The earliest major conversion of the Panzer 38(t) was the Marder III tank destroyer, which married the proven chassis and running gear to an open casemate structure mounting either a captured Soviet 76mm or German 75mm PaK 40 anti-tank gun, creating a well-armed if somewhat vulnerable Panzerjäger that served from 1942 until the war’s end. Packing a heavy AT gun on a 7+ DV, open-topped hull, the Marder III is by no means the most durable vehicle on the table, but packs a serious punch, and for only 165 points at Regular can often punch far above its weight if well-used. Based on the same fantastic plastic kit as our basic Panzer 38(t) (seriously, this family of kits are some of the most fun model tanks to assemble that I’ve ever worked on, and I’ve built a lot of German tanks!), it’s a fantastic-looking model on the tabletop, and it’s always nice to have something a little bit ‘different’ in your force. For those of us who love the late-war action, we also have an awesomely detailed resin and metal kit for the later-model Marder III ausf. M – you can’t go wrong, no matter what year your force is tailored for!

Sd.Kfz 139 Marder III
Marder III Ausf. M

The best-known of the Panzer 38(t) conversions was the Jagdpanzer 38(t) tank destroyer, commonly (and henceforth in this article!) known postwar as the Hetzer. This tiny but effective vehicle entered service in summer 1944, with Germany desperately building as many assault guns and tank destroyers as possible to counter the two-pronged Allied advance. Produced in great numbers on a slightly expanded Panzer 38(t) chassis, the Hetzer mounted a 75mm gun in a fully enclosed casemate, granting far greater protection over the Marders it succeeded. A compact, capable machine, it would go on to be modified into a number of sub-variants, including a version replacing the main gun with a flamethrower, and an open-topped reconnaissance/anti-aircraft vehicle, although the end of the war precluded large-scale production of these – that doesn’t stop us including the parts to build them in our plastic Hetzer kit, however! On the tabletop, the ‘basic’ Hetzer pairs a heavy AT gun with a 9+ damage value (albeit with the Weak Sides rule) for 210 points at Regular, giving you excellent tank-killing power without eating up too many of your points. For the pyromaniacs among us, the Flamm variant is a steal at 150 points (provided the fuel doesn’t ignite when it takes a hit!), while the Flakpanzer 38(t) rules nicely represent the recce model, giving you a 100-point, 8+ damage value light autocannon carrier to cause plenty of headaches for enemy infantry, aircraft, and light vehicles alike!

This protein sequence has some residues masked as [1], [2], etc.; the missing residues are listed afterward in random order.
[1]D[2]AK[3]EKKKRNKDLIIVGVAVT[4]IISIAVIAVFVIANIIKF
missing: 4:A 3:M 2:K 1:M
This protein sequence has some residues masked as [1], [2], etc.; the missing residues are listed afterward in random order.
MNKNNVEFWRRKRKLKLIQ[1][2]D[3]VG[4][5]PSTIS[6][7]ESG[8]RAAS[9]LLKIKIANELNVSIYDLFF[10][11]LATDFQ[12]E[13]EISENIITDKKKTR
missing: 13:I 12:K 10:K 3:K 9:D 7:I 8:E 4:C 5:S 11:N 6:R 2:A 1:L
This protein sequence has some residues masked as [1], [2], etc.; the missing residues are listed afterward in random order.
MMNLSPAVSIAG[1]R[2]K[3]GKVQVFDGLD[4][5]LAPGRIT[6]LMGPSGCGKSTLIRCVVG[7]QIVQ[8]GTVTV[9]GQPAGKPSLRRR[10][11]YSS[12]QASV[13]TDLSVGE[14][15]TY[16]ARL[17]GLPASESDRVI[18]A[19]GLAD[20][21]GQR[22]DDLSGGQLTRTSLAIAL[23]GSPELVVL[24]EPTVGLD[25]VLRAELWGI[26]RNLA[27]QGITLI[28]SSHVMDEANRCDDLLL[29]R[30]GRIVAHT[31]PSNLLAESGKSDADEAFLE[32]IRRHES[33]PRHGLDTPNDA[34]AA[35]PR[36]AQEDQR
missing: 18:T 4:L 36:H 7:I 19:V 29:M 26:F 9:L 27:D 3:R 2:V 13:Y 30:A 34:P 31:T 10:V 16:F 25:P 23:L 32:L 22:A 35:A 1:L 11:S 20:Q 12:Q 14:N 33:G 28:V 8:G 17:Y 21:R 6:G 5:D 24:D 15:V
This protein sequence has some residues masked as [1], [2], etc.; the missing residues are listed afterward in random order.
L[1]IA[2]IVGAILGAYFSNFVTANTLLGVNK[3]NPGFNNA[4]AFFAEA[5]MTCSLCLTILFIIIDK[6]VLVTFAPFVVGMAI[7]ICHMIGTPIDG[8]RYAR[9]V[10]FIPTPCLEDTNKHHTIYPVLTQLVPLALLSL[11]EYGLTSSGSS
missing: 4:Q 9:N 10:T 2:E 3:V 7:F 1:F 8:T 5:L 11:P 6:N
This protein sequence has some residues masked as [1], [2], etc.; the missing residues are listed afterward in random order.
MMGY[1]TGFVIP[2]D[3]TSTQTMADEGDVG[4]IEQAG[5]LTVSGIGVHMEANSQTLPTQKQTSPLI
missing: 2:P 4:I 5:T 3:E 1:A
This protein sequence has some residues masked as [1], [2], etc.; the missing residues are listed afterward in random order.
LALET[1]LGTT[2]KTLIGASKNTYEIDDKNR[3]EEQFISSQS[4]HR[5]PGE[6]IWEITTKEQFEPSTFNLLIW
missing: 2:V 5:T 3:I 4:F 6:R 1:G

Jagdpanzer 38(t) Hetzer

Whether you’re going early with the original Panzer 38(t), mid-war with the Marder III, or right to the bitter end with the Hetzer, we’ve got you covered with three brilliant plastic kits. For Tank War enthusiasts, or gamers wanting some variety (or quantity!), there’s also the money-saving Zug boxed sets for all the Panzer 38(t) and the Jagdpanzer 38(t) Hetzer, giving you a trio of vehicles at a fantastic price – perfect for expanding your motor pool!

Panzer 38(t) Zug
Hetzer Zug

There’s no German army that can’t make use of at least one of the Panzer 38(t) family – Czech them out on our webstore today!

Other articles in the Forces of Fame Series:

Bolt Action – The Tiger IPrincess Elizabeth (Jubilee Special)Japanese Special Naval Landing ForceM18 Hellcat; Centurion Mk III; British Airborne; M4A3E8 Sherman ‘Easy Eight’; German Fallshirmjäger; FlaK 88; Panzer IV (Early War); Matilda II; T-34/76;

Blood Red Skies – Messerschmitt Bf 110Ki-43 II ‘Oscar’; Grumman F9F Panther; Vought F4U Corsair;

Victory at Sea – The BismarckFletcher-Class Destroyers; Kongō; Yamato-class Battleships;

Pike & Shotte (& Pike & Shotte Epic Battles) – Cuirassiers; Polish Winged Hussars; Dragoons;

Black Powder (& Black Powder Epic Battles) – The Iron Brigade; 95th Rifles; Zulus;

Black Seas – HMS Victory;

Hail Caesar / SPQR – Dacian Falxmen; Hoplites;

  1. I love this tank alot I use captured one for my 8 army desert rats and painted it similar to the matilda paint job of tan and gray strips